With IOTA nearly every function or process within an Internet of Things ecosystem can be tied together. This is accomplished by configuring the transactional chains in such a way that micro-transactions can occur in massive quantities and without cost. The platform has also been developed so that uninterrupted internet connectivity is not a requirement to participate in the network. For some devices a connection once a year might be sufficient, saving on electricity and bandwidth.
IOTA Review: Advantages and Disadvantages
As a cryptocurrency there are definite advantages to IOTA. The obvious top advantage is the lack of network fees or commissions which enable micro-transactions and a high transactional speed. The Tangle allows for all of these advantages. However, because the Internet of Things is still developing its difficult to gauge the future success of IOTA. It’s like when the internet was released to the general public. Many people saw there was a huge potential, but without any tangible examples it was difficult to see how it would eventually succeed.
As long as the IoT continues developing, IOTA will see increased usage. It’s also encouraging to see the active development of the project, and the partnerships with some of the largest global companies. IOTA has a jump on other potential uses of the IoT, and this first mover advantage is surely an advantage. It puts additional weight behind the project, and should help keep the value of the coins increasing. After all, the IOTA coins must act as the fuel for the rapidly developing platform.
Security has been brought up as one of the disadvantages of IOTA, with some fearing a 51% attack could be possible before the network has grown large enough to combat such an attack simply by its expanse. IOTA has tackled the problem with something it calls The Coordinator, a special node which digitally signs transactions it issues in the Tangle, as well as their location. The Coordinator issues transactions by the same method as any other node, the only difference being that it also signs the location so that they cannot be subsequently reattached to a different location. While detractors say that this Coordinator makes IOTA centralized, it is planned to be removed once network transactions reach a level that would make a 51% attack impossible.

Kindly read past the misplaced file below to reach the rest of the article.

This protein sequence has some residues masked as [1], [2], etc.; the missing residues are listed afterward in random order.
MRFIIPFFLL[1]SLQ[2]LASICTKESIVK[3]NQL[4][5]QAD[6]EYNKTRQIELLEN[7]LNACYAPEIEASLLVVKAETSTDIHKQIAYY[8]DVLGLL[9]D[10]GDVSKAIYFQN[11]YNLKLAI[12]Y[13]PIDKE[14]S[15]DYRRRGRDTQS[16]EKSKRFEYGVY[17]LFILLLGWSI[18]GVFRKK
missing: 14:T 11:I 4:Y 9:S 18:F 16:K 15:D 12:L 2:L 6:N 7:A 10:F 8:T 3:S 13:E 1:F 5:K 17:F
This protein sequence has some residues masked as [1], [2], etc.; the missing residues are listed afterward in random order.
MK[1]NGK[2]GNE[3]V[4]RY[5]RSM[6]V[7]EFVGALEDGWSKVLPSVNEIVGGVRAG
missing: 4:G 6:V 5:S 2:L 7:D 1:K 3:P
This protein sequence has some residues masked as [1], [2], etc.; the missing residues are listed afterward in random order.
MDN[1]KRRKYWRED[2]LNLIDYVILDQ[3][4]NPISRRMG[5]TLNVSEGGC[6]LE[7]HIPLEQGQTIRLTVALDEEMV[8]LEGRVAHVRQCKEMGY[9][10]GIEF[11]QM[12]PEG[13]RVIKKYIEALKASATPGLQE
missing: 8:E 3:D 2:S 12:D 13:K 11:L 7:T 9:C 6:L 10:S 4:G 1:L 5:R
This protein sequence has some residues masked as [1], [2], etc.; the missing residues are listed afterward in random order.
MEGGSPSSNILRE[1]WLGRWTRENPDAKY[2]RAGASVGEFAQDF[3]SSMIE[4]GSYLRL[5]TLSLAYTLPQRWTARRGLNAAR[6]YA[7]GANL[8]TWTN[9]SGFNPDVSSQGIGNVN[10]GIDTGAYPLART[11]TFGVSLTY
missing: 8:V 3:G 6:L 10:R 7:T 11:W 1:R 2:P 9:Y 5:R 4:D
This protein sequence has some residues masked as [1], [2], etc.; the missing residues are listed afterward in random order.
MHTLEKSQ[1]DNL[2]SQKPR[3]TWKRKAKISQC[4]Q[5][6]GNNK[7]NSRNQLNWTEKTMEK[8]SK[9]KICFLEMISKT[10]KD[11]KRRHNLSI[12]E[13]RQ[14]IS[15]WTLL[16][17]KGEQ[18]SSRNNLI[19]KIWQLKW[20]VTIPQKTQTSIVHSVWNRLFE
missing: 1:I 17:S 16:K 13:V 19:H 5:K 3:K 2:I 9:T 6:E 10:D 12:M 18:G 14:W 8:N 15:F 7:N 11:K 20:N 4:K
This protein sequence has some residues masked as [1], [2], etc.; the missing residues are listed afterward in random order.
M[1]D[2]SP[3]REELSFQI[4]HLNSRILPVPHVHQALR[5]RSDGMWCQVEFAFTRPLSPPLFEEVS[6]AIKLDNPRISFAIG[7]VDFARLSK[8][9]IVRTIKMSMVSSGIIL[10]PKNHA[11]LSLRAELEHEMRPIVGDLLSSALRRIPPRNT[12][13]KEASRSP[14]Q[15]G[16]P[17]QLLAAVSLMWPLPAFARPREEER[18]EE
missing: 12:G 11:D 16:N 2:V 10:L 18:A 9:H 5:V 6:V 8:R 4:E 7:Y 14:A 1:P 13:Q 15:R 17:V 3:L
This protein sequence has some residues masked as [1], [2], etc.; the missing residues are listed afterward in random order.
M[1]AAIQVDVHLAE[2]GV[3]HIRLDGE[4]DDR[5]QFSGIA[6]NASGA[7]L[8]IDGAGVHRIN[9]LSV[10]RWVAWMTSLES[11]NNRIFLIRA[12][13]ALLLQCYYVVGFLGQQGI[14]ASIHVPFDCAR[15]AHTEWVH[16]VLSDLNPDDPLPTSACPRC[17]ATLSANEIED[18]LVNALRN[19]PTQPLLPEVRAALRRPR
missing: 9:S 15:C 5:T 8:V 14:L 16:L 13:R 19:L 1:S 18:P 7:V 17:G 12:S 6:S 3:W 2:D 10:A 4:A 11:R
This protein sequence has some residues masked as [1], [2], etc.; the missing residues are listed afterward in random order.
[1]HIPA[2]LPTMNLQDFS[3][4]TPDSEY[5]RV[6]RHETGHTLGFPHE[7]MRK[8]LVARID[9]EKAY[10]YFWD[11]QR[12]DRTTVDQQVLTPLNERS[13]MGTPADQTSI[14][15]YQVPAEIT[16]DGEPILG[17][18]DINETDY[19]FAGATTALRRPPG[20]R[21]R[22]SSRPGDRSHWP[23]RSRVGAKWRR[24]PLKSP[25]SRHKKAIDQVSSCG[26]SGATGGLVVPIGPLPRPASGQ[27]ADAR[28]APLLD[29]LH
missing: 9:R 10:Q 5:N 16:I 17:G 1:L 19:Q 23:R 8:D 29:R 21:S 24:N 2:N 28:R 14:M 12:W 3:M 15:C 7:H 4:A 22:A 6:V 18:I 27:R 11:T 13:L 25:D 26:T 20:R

IOTA Review: Conclusion
It took IOTA roughly 2 years from its ICO to debut in crpytocurrency exchanges, but only 6 months longer for it to capture roughly 3% of the market capitalization of the entire cryptocurrency markets. That has dropped to roughly 1% of the market as of July 2018, but IOTA remains in the top ten of all cryptocurrencies. MIOTA currently trades at just $1.11, which might be a bargain if the project can realize its eventual goal. Just several months ago there were predictions of MIOTA hitting $150 by the end of 2018. Of course the entire cryptocurrency markets have been in a bear downtrend for most of 2018, which has hurt crypto across the board. Let’s not forget too that the highest price for MIOTA has been $5.23, so any projection as high as $150 is quite optimistic.
Optimistic yes, but there are those who don’t believe it’s out of the realm of possibility. And it’s true that if the Internet of Things continues to expand and grow IOTA could have a huge impact. The project has already built a strong foundation, and continues making positive strides, so this might be a case where it just needs enough time to mature properly.
A site is already under development that would allow for the monetization of data generation, where companies could transact with their customers. The project is also working on private transactions, a new method of creating instant transactions, and the use of IOTA as a payment instrument on additional processing platforms.
Patience may be the key with IOTA, and investors may need to wait as much for the development of the Internet of Things as they do for the development of IOTA.